passerculus (little sparrow) sandwichensis (of Sandwich, Unalaska, in the Aleutians)
Thursday, April 17, 1980 — 4:45 pm
Deerfield, Illinois — Trinity College
I was still working at Moody Distribution in Northbrook at this time. On Thursday evenings, I went to Trinity College for a psychology class. I got off work about two hours before class began, and I often spent the interval birding at the college.
On the campus was an overgrown garden where the married students grew vegetables in the summer. I spotted several sparrows feeding in among the weeds and dried vegetable plants. I chased them back and forth for a long time, trying to see the field marks. Whenever I flushed one, it would fly a short distance and land, usually out of sight on the ground, but occasionally in one of the tiny trees in the area. Since I had time, I continued chasing them until I saw all the marks, including the notched tail.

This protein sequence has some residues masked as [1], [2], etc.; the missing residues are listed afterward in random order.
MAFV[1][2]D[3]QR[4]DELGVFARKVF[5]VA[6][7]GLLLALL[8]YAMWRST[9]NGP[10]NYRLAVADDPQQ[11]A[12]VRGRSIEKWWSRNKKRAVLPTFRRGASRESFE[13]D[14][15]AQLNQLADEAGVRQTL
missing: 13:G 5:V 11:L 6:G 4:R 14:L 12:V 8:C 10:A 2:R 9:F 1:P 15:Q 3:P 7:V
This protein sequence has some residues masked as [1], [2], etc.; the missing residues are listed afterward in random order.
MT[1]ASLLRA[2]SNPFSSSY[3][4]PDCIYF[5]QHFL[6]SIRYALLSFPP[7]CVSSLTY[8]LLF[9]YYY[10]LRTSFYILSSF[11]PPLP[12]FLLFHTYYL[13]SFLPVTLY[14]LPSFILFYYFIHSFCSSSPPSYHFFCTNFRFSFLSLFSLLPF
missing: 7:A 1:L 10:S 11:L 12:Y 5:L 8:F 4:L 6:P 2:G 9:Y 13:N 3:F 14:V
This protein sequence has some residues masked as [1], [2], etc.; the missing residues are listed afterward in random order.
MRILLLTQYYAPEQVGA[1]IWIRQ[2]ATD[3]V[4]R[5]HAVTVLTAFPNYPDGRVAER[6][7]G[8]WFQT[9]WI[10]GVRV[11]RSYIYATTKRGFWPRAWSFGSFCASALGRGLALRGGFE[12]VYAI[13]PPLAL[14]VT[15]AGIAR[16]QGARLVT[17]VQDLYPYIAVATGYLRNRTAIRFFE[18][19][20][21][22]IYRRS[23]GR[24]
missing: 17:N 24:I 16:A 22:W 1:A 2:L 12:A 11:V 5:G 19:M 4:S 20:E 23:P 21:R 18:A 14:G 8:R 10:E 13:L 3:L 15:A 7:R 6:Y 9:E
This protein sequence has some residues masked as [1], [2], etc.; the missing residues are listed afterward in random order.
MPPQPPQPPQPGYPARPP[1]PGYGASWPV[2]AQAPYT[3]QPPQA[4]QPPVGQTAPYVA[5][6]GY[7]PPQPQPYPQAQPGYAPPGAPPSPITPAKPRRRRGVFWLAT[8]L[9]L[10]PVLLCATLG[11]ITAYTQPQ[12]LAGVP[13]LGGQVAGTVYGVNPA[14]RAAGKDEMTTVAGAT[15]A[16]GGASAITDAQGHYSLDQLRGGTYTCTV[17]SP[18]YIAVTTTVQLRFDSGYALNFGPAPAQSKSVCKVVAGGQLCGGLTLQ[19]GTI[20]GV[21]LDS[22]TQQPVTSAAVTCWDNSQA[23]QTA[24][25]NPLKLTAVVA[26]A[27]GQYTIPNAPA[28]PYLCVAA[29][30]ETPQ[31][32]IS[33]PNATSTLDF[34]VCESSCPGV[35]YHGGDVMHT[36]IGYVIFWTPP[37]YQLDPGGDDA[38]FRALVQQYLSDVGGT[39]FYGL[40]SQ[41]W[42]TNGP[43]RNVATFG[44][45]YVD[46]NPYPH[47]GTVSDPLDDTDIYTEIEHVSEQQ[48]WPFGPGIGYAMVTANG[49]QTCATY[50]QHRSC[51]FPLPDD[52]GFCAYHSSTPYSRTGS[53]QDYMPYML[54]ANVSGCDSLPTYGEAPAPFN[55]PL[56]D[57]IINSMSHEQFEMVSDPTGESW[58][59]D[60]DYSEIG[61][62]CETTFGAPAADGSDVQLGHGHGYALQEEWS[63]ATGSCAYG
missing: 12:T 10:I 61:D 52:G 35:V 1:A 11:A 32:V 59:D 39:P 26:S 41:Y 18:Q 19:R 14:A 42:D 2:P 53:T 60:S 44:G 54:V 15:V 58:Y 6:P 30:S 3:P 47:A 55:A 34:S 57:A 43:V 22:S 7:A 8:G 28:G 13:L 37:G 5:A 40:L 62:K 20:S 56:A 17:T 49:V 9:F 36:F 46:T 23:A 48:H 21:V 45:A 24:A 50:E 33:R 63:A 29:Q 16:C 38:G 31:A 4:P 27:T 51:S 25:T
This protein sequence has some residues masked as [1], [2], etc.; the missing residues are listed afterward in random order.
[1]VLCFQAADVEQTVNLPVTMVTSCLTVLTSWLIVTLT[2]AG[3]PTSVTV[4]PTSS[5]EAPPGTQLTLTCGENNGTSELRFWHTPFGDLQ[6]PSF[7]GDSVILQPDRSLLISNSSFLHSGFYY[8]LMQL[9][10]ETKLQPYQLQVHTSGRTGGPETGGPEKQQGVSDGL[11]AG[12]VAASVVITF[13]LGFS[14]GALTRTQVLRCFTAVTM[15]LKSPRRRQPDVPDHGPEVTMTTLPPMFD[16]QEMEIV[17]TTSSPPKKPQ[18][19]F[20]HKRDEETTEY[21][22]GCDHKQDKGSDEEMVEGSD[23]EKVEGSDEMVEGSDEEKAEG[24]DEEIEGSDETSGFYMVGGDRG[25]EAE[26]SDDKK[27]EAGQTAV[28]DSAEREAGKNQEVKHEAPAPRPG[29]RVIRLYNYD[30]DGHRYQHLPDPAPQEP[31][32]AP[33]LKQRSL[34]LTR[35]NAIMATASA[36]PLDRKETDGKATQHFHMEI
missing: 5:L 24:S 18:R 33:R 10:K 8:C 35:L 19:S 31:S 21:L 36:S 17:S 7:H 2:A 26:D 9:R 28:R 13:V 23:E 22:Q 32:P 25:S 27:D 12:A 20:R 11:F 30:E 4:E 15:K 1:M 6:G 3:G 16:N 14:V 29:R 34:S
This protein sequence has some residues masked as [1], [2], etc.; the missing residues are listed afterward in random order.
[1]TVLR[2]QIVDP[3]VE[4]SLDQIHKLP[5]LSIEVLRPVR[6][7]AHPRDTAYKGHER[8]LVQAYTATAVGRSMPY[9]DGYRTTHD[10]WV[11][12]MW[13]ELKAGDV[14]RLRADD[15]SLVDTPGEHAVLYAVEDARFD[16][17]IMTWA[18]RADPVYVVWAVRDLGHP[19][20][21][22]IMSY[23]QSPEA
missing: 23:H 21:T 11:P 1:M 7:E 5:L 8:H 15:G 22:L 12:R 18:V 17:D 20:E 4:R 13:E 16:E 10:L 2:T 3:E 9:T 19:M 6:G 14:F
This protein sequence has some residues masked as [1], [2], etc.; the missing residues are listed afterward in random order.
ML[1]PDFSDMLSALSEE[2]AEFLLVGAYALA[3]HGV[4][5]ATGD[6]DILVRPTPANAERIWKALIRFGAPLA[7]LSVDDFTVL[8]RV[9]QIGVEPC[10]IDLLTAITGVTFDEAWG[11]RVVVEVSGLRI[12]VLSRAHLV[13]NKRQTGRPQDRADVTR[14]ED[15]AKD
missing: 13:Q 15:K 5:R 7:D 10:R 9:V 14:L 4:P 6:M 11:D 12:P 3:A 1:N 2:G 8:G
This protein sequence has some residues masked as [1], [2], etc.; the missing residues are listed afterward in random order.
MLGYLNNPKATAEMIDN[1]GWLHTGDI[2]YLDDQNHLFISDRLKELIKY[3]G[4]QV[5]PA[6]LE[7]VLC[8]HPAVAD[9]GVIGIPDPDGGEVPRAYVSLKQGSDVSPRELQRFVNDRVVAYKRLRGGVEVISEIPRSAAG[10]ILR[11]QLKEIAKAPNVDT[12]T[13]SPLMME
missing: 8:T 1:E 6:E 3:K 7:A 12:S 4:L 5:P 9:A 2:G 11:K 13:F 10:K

There was a large cornfield next to the ball field at Trinity. I occasionally walked across this field to get to the pond where I had seen my lifer Hooded Mergansers the previous fall. On one of these evenings before class, I started walking across the field. I noticed that it was muddy, but it didn’t seem too bad, so I continued on. As I went further, things got stickier. The mud began caking on my shoes, and with each step I sank deeper. Soon I was stuck in the middle of acres of mud with no way to go. I headed for the nearest edge, but long before I got there, I had a serious problem. My shoe sank deep and stuck. When I lifted my leg, my shoe stayed. I had no option but to dig it out and carry it. A few steps later, my other shoe came off. I walked back to my car in my socks, carrying my shoes. It was not a very warm day, and my feet got very cold by the time I arrived. My shoes were covered with mud. My socks were a lost cause. And my feet were frozen senseless. I gave up on class and went home.